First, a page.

Greg Hengler scoffs at the explanation given by Robert Gibbs as to why Barack Obama has not yet personally responded to the Wikileaks exposure, but I think Obama may be playing it smart by keeping his mouth shut. Put aside, for the moment, the trouble Obama generated for himself when wading into law enforcement matters without informing himself of the salient facts. This is a question of punching below the weight of POTUS, and the legitimacy it lends to Julian Assange:
Is this really the worst security breach in the history of the US? I’d beg to differ. Aldrich Ames, Robert Hanssen, and John Walker did a lot more damage to American security than Assange could possibly fantasize. The damage in these leaks have mainly been to the Obama administration’s ego and to its public image, with secondary — and almost certainly temporary — damage to diplomacy in the long run.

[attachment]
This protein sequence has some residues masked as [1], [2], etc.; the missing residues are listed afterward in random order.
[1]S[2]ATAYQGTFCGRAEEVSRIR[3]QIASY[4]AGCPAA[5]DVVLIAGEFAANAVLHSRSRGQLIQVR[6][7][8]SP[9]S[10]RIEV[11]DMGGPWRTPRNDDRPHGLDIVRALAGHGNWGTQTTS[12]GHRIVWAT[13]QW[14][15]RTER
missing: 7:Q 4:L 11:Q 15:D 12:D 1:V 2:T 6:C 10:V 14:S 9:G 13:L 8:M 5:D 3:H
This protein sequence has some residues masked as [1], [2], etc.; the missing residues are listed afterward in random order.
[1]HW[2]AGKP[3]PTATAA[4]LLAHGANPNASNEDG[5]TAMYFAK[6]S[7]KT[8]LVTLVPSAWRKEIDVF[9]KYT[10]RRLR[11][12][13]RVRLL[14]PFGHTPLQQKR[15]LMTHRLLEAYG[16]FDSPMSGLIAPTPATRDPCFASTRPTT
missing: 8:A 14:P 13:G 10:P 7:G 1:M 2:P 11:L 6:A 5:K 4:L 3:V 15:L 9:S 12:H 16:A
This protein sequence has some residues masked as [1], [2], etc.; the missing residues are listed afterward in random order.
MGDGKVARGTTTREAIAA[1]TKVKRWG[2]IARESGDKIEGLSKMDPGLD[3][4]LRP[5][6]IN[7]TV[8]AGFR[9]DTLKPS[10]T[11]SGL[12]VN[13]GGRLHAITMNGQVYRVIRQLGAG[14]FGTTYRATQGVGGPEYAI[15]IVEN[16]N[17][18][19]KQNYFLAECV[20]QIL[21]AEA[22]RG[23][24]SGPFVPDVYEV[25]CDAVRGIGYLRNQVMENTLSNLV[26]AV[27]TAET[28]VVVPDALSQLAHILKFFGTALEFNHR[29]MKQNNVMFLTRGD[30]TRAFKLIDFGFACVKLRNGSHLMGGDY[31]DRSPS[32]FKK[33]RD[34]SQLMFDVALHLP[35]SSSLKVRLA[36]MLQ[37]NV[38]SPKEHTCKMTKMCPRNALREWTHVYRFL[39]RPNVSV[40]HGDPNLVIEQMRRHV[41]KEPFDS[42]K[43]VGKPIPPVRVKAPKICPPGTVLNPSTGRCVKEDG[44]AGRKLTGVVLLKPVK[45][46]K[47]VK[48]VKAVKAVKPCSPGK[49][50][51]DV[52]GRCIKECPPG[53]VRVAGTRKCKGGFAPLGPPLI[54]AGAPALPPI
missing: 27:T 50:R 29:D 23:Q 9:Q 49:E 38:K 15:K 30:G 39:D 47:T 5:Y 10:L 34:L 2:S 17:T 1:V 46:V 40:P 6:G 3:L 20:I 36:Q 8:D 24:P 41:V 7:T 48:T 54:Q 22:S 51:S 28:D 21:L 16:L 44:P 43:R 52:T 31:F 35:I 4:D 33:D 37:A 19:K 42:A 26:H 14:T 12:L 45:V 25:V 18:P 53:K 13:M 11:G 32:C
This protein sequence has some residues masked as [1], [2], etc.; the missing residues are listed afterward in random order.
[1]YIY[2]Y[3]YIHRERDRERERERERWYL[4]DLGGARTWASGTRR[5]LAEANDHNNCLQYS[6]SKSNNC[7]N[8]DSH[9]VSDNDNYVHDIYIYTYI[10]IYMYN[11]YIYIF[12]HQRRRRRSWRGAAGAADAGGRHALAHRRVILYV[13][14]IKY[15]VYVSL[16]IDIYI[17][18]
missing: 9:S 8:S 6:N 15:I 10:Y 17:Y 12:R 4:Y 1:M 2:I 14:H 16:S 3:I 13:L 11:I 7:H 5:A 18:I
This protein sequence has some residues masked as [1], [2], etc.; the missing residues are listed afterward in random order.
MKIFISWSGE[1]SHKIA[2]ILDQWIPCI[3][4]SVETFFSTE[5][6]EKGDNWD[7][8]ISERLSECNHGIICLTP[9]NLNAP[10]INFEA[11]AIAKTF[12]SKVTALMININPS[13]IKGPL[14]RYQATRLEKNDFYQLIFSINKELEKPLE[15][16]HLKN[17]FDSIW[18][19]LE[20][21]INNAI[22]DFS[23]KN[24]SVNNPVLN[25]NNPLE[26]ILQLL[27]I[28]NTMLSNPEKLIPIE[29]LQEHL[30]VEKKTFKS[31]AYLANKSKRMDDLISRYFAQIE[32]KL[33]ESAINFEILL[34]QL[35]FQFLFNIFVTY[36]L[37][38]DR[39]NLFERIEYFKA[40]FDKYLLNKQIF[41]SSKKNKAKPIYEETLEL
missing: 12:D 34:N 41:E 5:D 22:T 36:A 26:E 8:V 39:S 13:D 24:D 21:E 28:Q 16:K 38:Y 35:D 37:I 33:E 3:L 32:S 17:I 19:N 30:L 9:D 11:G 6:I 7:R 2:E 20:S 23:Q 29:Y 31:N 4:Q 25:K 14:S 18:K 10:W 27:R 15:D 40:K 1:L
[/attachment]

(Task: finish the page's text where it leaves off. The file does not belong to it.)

Why give Assange added stature by having Obama speak about Wikileaks personally? It won’t add anything that we don’t already know about the administration’s response, although it would be interesting to see a press conference or interview question for Obama on why it took the third round of leaks to begin pursuing a criminal investigation into Assange. The President of the US should not put himself in the position of debating a computer hacker on the hacker’s terms, or for that matter, a radio talk-show host or a political activist like Karl Rove, either. If Obama has learned the folly of punching below his weight, that seems like a good development to me.